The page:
Relationships: An Outsider’s Perspective

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By definition, a relationship is “a connection between persons by blood or marriage.”  This is the definition based on the concept of the male/female relationship in which love is involved.  There are other definitions of the word, of course, but this is the one I want to focus on.

The definition I listed above is a bit weak on details that make a relationship what it is.  Oddly enough, most definitions of the word that I have found on various sites (including dictionary.com and the Merriam-Webster website) are lacking in fundamentally spelling out what a “relationship” entails.

I am not pretending, in any way, to even begin to understand what makes a relationship between two people successful, because I have been in very few relationships and none of them have been successful or overly enjoyable for either party.  However, due to this lack of success and lack of happiness and enjoyment, I think that puts me in a unique position to talk about my ideas.

The most important part of a relationship would have to be love, as this is what the entire relationship is built on.  This is also a bit problematic for me as I have never been in love, and have never been afraid to admit it, so again, I’m behind the 8-ball a little when discussing this aspect.

If you love someone, I am assuming you would want to spend most of your time with them.  I see this as problematic given that most people don’t have enough in common to spend that much time with someone.  In my personal experience, a perfect February evening for me would be an episode or three or four of Forensic Files, a nice dinner and then listen to a Megadeth CD before going to bed.  There are exactly zero women on the face of the earth that would enjoy that.

Now, the other option is to sell yourself out and do whatever your significant other wants to do.  But what if you have no interests shared with that person?  Do you just sit back and say “what’s one wasted evening?”  But if you’re in a relationship, how many evenings are you willing to waste?  Isn’t your life and your time worth anything to you?  Why would you just give it away to someone?

Also, to have a relationship you have to have a mutual attraction.  This is pretty standard and straightforward, you can’t be in a relationship with someone you aren’t attracted to, unless you’re the type of woman who is only after a man for his money.  Luckily, I think most guys would catch on to that kind of thing.

But is attraction and love enough?  Maybe if you’re in high school.  But once you hit the real world, could a relationship last strictly on love and a mutual attraction?  Or does there have to be a lot more involved?

I was always smart enough to keep my relationships at arm’s length.  Part of this was due to the lack of love between both parties and the fact that I went into every relationship prepared for it to end.  I never looked at a relationship as a potentially full-life scenario, because that was ridiculous.  I have looked at each relationship as a war, a series of battles to be fought until the war was over.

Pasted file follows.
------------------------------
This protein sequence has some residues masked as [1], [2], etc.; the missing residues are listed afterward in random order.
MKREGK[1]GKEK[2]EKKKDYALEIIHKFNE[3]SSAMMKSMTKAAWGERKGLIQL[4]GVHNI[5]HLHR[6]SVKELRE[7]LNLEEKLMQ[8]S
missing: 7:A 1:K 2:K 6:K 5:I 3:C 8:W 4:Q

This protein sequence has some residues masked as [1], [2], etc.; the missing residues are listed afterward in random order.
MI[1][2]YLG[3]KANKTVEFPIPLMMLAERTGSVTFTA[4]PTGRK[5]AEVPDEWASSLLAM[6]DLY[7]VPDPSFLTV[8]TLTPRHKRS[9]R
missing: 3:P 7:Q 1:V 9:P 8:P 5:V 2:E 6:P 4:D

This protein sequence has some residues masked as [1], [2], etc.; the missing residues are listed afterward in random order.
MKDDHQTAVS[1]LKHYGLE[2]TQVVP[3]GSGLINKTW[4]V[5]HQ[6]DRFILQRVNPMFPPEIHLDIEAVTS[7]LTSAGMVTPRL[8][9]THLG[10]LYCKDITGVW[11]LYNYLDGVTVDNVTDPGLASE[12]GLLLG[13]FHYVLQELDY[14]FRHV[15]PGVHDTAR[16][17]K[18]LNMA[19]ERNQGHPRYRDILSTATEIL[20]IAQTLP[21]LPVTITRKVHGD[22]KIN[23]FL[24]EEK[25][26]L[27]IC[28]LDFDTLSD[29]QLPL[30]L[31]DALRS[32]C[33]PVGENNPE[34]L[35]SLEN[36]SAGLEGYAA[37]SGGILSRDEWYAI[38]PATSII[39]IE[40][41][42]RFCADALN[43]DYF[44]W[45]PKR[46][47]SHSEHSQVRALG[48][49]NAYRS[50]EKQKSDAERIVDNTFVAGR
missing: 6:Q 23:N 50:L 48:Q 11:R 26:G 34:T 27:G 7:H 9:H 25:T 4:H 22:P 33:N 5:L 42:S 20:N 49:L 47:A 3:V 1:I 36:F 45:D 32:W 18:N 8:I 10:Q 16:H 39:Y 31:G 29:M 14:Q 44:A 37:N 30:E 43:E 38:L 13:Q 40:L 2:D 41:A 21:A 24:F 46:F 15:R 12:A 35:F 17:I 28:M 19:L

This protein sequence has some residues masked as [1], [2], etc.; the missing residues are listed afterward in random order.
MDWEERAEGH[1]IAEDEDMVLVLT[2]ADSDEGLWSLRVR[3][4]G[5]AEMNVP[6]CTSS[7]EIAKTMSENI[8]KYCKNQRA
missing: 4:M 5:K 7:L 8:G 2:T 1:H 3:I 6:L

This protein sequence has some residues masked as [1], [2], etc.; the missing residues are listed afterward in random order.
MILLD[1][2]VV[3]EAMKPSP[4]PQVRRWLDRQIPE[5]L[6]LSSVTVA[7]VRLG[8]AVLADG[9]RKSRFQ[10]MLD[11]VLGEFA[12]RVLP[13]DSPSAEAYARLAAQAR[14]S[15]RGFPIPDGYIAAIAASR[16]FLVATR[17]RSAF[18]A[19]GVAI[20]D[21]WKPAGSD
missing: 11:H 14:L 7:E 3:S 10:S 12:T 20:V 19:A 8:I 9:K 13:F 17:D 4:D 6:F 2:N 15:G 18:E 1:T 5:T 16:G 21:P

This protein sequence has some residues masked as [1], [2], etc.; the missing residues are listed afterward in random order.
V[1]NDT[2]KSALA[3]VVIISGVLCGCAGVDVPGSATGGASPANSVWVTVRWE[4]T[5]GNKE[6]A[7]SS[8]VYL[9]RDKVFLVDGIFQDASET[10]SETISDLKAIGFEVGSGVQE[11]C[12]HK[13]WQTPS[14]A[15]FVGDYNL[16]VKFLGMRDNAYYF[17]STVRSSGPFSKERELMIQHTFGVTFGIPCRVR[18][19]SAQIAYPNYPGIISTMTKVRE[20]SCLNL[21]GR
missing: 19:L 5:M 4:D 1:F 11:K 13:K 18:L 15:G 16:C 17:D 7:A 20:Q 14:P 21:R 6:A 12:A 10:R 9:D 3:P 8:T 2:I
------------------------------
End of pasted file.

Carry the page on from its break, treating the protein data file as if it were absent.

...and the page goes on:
I’m now 40, a little older and a little wiser than I was in my youth.  Cynical but not to the point of being ridiculous.  I have finally figured out, however, that relationships aren’t for me.  I’m not saying I’m against dating, or sex, I’m just saying I’m against the idea of chaining myself to one person for any length of time and suffering all the aggravations and misery that goes along with being in a relationship.

A perfect example of how I feel was vocalized in a 1974 episode of Columbo titled “Negative Reaction,” starring Dick Van Dyke as Paul Galesko.  In one scene, during an argument with his wife, Galesko says “I have nothing to face that day, but another 24 hours with a domineering, nagging, suffocating woman who took all the joy out of my life.”    That’s what I think when I imagine a relationship.

This is where the big difference between “dating” and being in a “relationship” really hits home for me.  When dating someone, you can go out and have a nice time, or spend an occasional evening together and enjoy each other’s company and then go your own way.  You aren’t chained to this person.  When you’re in a relationship, you are stuck with this person 24 hours a day, seven days a week and 52 weeks a year.

This is where I realize that I have never been in love or been in a successful relationship, because I have never met anyone I could spend more than a couple of days around without wanting to jump out a window or drink the nearest poisonous liquid I could find.  Yes, I’m a loner and proud of it, and that will never change.  I need quiet, alone time to reboot myself and do things I enjoy doing.

There are undoubtedly a lot of people out there enjoying their relationship or their marriage, and I’m not trying to ruin it for you; you may very well be happy and it may very well last for the rest of your life.  But that doesn’t mean it applies to everyone.  I am far happier being able to do what I want, when I want, where I want and how I want than having anyone tell me what to do.